A demonstrator holds up his hand in front of riot police at Statue Square the day after the government announced the newly imposed ban on masks in the Central district of Hong Kong, China, on Saturday, Oct. 5, 2019. Hong Kong went into near shutdown as businesses closed and rail services were suspended for the first time in more than 20 years after overnight violence described by Chief Executive Carrie Lam as a very dark day. Photographer: Justin Chin/Bloomberg2019 Bloomberg Finance LP
Friday evening is when you drop news that you want ignored. It's an old tradition in politics--less effective in the era of social media, but effective nonetheless. And so after days of silence, this is when Blizzard decided to respond to the raging controversy that erupted after the game developer decided to suspend and penalize Chung "Blitzchung" Ng Wai for a pro-Hong Kong statement during the livestream of a Hearthstone tournament. The statement, attributed to Blizzard President J. Allen Brack, is long and contains many hedges. But the important piece of information here seems to be that Blizzard is still planning on punishing Blitzchung and that the company would badly like all of this to go away.
There is actual news expressed in this statement, and a bit of a concession on the part of a company accused of acting as an enforcer for the Chinese government. Blizzard has decided that its initial punishment for Blitzchung--rescinding the prize money from the tournament along with a year-long suspension--was too harsh and that it will be giving back the prize money and reducing the suspension to six months. But the fact that the company is still punishing Blitzchung means that the essential point remains the same: according to Blizzard, political speech is inappropriate and should be punished. The question is only to what degree. From the statement:
Every Voice Matters, and we strongly encourage everyone in our community to share their viewpoints in the many places available to express themselves. However, the official broadcast needs to be about the tournament and to be a place where all are welcome. In support of that, we want to keep the official channels focused on the game.
The statement says that this has nothing to do with the content of Blitzchuing's comment, rather that he decided to express political views of any kind. Theoretically, the same punishment could have been handed down for a player that put in a plug for Elizabeth Warren in 2020 or, in a move that would also be seen as controversial, Trump. The company stresses that these decisions are not related to China in any specific way.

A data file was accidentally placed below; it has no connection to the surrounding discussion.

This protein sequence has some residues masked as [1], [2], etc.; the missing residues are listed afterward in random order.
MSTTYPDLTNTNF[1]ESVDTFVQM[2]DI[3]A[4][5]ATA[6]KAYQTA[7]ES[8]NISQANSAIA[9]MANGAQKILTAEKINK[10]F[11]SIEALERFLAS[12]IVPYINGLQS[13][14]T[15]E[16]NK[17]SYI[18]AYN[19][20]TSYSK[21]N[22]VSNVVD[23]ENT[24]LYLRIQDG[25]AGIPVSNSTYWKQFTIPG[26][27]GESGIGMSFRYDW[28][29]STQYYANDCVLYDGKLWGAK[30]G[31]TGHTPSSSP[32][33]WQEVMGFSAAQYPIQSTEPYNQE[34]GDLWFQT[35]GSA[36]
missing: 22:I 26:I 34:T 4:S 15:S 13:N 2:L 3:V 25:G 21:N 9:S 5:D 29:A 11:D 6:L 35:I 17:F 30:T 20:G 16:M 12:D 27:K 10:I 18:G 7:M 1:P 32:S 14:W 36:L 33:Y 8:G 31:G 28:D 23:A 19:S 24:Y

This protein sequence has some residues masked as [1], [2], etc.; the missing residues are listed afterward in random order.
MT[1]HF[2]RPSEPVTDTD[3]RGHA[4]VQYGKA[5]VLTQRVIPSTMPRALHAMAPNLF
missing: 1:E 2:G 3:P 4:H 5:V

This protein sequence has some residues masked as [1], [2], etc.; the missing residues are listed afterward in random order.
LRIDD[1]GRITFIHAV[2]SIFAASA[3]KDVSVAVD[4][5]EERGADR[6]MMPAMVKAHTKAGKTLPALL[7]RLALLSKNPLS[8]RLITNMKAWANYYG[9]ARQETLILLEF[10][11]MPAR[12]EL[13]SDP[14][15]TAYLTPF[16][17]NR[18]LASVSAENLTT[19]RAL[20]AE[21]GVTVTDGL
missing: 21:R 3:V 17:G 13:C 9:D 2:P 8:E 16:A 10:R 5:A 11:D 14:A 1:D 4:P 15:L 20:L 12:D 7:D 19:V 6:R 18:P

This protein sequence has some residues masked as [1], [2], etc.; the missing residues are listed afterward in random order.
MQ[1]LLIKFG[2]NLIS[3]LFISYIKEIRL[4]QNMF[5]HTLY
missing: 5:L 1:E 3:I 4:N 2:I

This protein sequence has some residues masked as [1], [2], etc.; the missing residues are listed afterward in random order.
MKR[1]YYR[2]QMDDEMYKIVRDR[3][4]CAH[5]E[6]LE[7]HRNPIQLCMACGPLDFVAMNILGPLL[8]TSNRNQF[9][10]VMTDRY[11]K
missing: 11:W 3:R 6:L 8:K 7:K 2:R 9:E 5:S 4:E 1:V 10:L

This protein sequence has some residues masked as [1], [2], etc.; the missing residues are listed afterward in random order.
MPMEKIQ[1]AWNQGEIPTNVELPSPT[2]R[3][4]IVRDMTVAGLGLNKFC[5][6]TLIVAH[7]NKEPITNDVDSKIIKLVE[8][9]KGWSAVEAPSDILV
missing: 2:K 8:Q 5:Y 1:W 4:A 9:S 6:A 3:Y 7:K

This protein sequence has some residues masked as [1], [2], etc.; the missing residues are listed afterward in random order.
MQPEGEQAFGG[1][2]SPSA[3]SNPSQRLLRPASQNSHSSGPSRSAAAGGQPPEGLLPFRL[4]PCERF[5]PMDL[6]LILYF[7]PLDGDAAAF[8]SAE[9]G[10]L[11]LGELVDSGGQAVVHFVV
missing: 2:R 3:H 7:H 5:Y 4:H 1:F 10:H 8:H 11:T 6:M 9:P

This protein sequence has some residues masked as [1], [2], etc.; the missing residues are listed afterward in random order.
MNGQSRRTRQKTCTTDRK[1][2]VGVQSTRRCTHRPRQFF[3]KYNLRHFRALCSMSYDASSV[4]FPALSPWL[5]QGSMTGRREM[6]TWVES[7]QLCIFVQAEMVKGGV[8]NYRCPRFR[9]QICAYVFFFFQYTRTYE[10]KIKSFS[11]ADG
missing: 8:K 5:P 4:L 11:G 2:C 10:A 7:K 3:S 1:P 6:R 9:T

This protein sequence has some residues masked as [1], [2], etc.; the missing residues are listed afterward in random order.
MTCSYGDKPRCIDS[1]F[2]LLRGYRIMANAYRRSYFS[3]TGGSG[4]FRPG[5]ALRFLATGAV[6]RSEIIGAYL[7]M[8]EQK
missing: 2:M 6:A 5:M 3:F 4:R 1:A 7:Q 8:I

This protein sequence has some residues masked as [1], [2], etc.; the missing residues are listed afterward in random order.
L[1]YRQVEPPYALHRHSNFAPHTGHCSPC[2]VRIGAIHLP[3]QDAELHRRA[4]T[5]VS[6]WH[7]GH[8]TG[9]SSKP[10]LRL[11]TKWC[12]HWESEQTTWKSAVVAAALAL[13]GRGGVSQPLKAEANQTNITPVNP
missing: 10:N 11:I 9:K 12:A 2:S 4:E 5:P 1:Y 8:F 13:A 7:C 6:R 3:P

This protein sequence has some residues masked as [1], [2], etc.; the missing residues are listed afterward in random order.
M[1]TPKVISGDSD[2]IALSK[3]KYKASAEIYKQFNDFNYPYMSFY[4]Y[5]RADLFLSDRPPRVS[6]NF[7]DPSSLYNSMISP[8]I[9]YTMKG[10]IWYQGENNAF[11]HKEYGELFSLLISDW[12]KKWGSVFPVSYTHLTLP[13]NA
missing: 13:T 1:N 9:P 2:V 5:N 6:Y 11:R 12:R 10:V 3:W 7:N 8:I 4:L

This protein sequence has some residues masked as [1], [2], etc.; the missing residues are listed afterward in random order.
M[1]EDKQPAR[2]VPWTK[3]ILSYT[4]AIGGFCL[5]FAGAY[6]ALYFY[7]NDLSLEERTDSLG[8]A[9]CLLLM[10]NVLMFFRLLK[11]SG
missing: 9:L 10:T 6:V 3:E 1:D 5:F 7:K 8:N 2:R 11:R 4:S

Part of Thinking Globally, Leading Responsibly, and Every Voice Matters is recognizing that we have players and fans in almost every country in the world. Our goal is to help players connect in areas of commonality, like their passion for our games, and create a sense of shared community.
The specific views expressed by Blitzchung were NOT a factor in the decision we made. I want to be clear: our relationships in China had no influence on our decision.
It's a bit hard to believe that last part in the wake of China's recent ban on South Park and decision to stop showing NBA preseason games: China has been clear that it will punish the organizations that house pro-Hong Kong speech, and such a punishment would be a massive blow to Activision Blizzards' bottom line. Given that, the idea that the Chinese government has somehow been absent from all discussions about the Blitzching situations rings hollow. Blizzard's statement makes it clear that it will exercise its authority to punish political speech in the future, as well:
There is a consequence for taking the conversation away from the purpose of the event and disrupting or derailing the broadcast.
With regard to the casters, remember their purpose is to keep the event focused on the tournament. That didnt happen here, and we are setting their suspension to six months as well.
Moving forward, we will continue to apply tournament rules to ensure our official broadcasts remain focused on the game and are not a platform for divisive social or political views.
It's worth noting that this is not Blizzards' first statement on the controversy. The company already made a post on the official Chinese Weibo Hearthstone account that specifically refers to protecting the honor of the Chinese country (translation by IGN):
We express our strong indignation [or resentment] and condemnation of the events that occurred in the Hearthstone Asia Pacific competition last weekend and absolutely oppose the dissemination of personal political ideas during any events [or games]. The players involved will be banned, and the commentators involved will be immediately terminated from any official business. Also, we will protect [or safeguard] our national dignity [or honor].
This statement is unlikely to placate many, and this situation isn't going to go away. Blizzard is still headed for trouble at Blizzcon in November, and we'll see who decides to test these policies in between now and then.